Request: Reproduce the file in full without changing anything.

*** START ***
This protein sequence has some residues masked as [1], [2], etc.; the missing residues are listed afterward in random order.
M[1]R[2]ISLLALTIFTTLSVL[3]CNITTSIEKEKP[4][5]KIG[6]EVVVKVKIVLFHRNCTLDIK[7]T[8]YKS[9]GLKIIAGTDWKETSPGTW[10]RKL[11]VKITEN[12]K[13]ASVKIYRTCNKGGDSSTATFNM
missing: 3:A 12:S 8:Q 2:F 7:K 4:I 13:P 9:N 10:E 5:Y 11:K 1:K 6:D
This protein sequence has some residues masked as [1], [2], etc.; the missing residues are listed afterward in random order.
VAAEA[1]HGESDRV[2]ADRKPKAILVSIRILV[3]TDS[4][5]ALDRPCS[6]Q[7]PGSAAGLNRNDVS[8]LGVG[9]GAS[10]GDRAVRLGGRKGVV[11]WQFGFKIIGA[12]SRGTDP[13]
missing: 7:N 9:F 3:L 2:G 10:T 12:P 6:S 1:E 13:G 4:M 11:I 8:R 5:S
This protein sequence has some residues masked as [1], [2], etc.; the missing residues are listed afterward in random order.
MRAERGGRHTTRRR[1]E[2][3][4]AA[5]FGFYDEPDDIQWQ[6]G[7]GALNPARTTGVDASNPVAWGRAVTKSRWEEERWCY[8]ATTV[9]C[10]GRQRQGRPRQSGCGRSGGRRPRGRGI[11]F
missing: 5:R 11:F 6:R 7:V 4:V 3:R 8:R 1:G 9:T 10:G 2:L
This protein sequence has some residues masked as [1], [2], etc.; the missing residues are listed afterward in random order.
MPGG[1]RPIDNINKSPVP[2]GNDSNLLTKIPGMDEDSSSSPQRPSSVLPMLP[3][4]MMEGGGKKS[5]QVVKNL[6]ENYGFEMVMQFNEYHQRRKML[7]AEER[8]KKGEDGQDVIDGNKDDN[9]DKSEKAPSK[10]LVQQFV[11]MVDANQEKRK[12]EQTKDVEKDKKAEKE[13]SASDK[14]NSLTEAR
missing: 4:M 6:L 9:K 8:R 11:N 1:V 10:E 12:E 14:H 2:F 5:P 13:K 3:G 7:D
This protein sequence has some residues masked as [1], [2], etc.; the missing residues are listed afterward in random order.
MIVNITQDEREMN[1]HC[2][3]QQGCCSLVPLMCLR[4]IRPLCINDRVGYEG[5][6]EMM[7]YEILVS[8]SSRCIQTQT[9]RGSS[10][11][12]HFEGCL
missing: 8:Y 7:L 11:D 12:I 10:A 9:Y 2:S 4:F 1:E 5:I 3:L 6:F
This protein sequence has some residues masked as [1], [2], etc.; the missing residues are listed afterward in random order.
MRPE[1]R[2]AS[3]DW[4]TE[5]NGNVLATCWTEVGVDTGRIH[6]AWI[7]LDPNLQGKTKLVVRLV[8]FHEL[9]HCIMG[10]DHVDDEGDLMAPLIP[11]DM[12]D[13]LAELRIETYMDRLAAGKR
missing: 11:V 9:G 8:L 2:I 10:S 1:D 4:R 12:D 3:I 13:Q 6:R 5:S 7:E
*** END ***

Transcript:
This protein sequence has some residues masked as [1], [2], etc.; the missing residues are listed afterward in random order.
M[1]R[2]ISLLALTIFTTLSVL[3]CNITTSIEKEKP[4][5]KIG[6]EVVVKVKIVLFHRNCTLDIK[7]T[8]YKS[9]GLKIIAGTDWKETSPGTW[10]RKL[11]VKITEN[12]K[13]ASVKIYRTCNKGGDSSTATFNM
missing: 3:A 12:S 8:Q 2:F 7:K 4:I 13:P 9:N 10:E 5:Y 11:K 1:K 6:D
This protein sequence has some residues masked as [1], [2], etc.; the missing residues are listed afterward in random order.
VAAEA[1]HGESDRV[2]ADRKPKAILVSIRILV[3]TDS[4][5]ALDRPCS[6]Q[7]PGSAAGLNRNDVS[8]LGVG[9]GAS[10]GDRAVRLGGRKGVV[11]WQFGFKIIGA[12]SRGTDP[13]
missing: 7:N 9:F 3:L 2:G 10:T 12:P 6:S 1:E 13:G 4:M 11:I 8:R 5:S
This protein sequence has some residues masked as [1], [2], etc.; the missing residues are listed afterward in random order.
MRAERGGRHTTRRR[1]E[2][3][4]AA[5]FGFYDEPDDIQWQ[6]G[7]GALNPARTTGVDASNPVAWGRAVTKSRWEEERWCY[8]ATTV[9]C[10]GRQRQGRPRQSGCGRSGGRRPRGRGI[11]F
missing: 5:R 11:F 6:R 7:V 4:V 3:R 8:R 1:G 9:T 10:G 2:L
This protein sequence has some residues masked as [1], [2], etc.; the missing residues are listed afterward in random order.
MPGG[1]RPIDNINKSPVP[2]GNDSNLLTKIPGMDEDSSSSPQRPSSVLPMLP[3][4]MMEGGGKKS[5]QVVKNL[6]ENYGFEMVMQFNEYHQRRKML[7]AEER[8]KKGEDGQDVIDGNKDDN[9]DKSEKAPSK[10]LVQQFV[11]MVDANQEKRK[12]EQTKDVEKDKKAEKE[13]SASDK[14]NSLTEAR
missing: 4:M 6:L 9:K 8:R 11:N 1:V 10:E 12:E 14:H 2:F 5:P 13:K 3:G 7:D
This protein sequence has some residues masked as [1], [2], etc.; the missing residues are listed afterward in random order.
MIVNITQDEREMN[1]HC[2][3]QQGCCSLVPLMCLR[4]IRPLCINDRVGYEG[5][6]EMM[7]YEILVS[8]SSRCIQTQT[9]RGSS[10][11][12]HFEGCL
missing: 8:Y 7:L 11:D 12:I 10:A 9:Y 2:S 4:F 1:E 5:I 3:L 6:F
This protein sequence has some residues masked as [1], [2], etc.; the missing residues are listed afterward in random order.
MRPE[1]R[2]AS[3]DW[4]TE[5]NGNVLATCWTEVGVDTGRIH[6]AWI[7]LDPNLQGKTKLVVRLV[8]FHEL[9]HCIMG[10]DHVDDEGDLMAPLIP[11]DM[12]D[13]LAELRIETYMDRLAAGKR
missing: 11:V 9:G 8:L 2:I 10:S 1:D 4:R 12:D 3:I 13:Q 6:R 5:S 7:E